Pre-eclampsia bears increased hazard of heart failure
Women with pre-eclampsia are at higher risk of developing heart failure, a study suggests.
Researchers looked at 508,422 women, among whom 46,084 (9.1 percent) experienced hypertensive disorders of pregnancy (HDP). In the HDP group, 8,827 women (1.7 percent) had gestational hypertension (GH) and 24,326 (4.8 percent) had pre-eclampsia in the first birth. Women with GH and pre-eclampsia were more likely to have pregnancy complications (small for gestational age and preterm delivery) compared with those who had no HDP.
Over a median 11.8 years, heart failure occurred in 565 women: 499 in the no HDP group (incidence rate, 8.48 per 10,000 woman-years), 15 in the GH group (incidence rate, 13.05 per 10,000 woman-years), and 51 in the pre-eclampsia group (incidence rate, 17.90 per 10,000 woman-years).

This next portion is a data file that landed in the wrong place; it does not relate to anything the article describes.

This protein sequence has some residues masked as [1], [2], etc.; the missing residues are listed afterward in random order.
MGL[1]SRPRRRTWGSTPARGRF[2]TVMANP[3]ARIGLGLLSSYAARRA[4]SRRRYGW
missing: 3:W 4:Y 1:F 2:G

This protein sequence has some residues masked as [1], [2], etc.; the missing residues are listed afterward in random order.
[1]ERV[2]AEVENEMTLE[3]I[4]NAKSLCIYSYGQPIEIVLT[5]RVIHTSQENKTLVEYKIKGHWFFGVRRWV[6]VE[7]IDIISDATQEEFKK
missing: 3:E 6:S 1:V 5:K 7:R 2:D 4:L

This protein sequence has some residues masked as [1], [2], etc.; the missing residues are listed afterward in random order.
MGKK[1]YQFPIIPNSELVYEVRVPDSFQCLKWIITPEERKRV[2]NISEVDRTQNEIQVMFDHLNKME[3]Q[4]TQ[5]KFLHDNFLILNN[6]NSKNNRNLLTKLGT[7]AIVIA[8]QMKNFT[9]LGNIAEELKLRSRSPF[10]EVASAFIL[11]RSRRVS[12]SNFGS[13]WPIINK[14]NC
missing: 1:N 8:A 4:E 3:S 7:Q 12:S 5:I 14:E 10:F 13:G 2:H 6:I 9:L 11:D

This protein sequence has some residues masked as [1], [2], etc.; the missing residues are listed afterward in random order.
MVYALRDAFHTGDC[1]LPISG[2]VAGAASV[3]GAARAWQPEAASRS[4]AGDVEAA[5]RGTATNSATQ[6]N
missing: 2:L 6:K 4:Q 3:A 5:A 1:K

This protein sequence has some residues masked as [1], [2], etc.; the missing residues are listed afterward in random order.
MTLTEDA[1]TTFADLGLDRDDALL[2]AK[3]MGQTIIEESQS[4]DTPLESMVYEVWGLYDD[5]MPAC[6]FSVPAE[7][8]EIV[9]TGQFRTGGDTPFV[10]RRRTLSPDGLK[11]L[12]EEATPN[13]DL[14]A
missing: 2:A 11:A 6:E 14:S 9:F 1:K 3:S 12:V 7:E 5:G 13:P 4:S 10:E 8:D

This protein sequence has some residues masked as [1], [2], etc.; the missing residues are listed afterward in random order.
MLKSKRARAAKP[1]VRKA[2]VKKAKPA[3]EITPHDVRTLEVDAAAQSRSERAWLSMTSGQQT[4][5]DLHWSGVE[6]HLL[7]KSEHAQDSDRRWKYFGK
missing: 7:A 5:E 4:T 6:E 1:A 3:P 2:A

Multivariable Cox proportional hazards analysis showed that HDP was associated with an increased risk of heart failure. But the risk increase was only significant for pre-eclampsia (hazard ratio [HR], 2.00, 95 percent confidence interval [CI], 1.50–2.68; p<0.001) and not GH (HR, 1.41, 95 percent CI, 0.84–2.35; p=0.19).
The heart failure risk was not modified by concurrent small-for-gestational-age or preterm delivery complications (p=0.42). Furthermore, the risk was most pronounced among women whose only lifetime birth was complicated by pre-eclampsia and those with recurrent pre-eclampsia.
Additional studies are needed to elucidate causal mechanisms.